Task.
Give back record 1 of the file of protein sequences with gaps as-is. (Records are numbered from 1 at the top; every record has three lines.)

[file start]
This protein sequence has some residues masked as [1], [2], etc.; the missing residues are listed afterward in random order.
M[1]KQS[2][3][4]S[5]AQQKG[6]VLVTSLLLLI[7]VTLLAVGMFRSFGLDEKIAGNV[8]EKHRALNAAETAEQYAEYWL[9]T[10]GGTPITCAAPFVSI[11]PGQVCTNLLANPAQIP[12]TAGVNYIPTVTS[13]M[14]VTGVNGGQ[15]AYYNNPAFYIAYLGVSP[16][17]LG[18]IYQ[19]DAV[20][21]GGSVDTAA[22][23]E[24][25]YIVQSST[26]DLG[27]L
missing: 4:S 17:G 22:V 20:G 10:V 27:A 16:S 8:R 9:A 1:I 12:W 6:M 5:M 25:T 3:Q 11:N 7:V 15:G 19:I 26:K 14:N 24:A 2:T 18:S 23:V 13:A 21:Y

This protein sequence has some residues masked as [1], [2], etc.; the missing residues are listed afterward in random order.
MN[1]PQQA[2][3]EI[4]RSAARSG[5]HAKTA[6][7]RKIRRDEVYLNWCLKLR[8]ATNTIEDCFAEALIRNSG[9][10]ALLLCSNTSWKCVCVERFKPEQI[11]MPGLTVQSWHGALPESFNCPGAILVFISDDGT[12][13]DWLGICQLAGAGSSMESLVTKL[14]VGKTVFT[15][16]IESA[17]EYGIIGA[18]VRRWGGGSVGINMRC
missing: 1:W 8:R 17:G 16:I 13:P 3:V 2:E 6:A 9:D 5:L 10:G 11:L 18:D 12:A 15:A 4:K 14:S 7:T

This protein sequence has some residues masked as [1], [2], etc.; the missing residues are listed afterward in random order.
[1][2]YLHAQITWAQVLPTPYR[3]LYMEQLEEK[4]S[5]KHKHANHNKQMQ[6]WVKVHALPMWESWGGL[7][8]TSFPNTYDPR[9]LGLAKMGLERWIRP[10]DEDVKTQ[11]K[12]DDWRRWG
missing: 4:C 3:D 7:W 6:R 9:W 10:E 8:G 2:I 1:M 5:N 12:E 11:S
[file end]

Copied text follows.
This protein sequence has some residues masked as [1], [2], etc.; the missing residues are listed afterward in random order.
M[1]KQS[2][3][4]S[5]AQQKG[6]VLVTSLLLLI[7]VTLLAVGMFRSFGLDEKIAGNV[8]EKHRALNAAETAEQYAEYWL[9]T[10]GGTPITCAAPFVSI[11]PGQVCTNLLANPAQIP[12]TAGVNYIPTVTS[13]M[14]VTGVNGGQ[15]AYYNNPAFYIAYLGVSP[16][17]LG[18]IYQ[19]DAV[20][21]GGSVDTAA[22][23]E[24][25]YIVQSST[26]DLG[27]L
missing: 4:S 17:G 22:V 20:G 10:V 27:A 16:S 8:R 9:A 1:I 12:W 6:M 5:M 25:T 3:Q 11:N 7:V 15:G 19:I 26:K 14:N 24:A 2:T 18:S 23:V 13:A 21:Y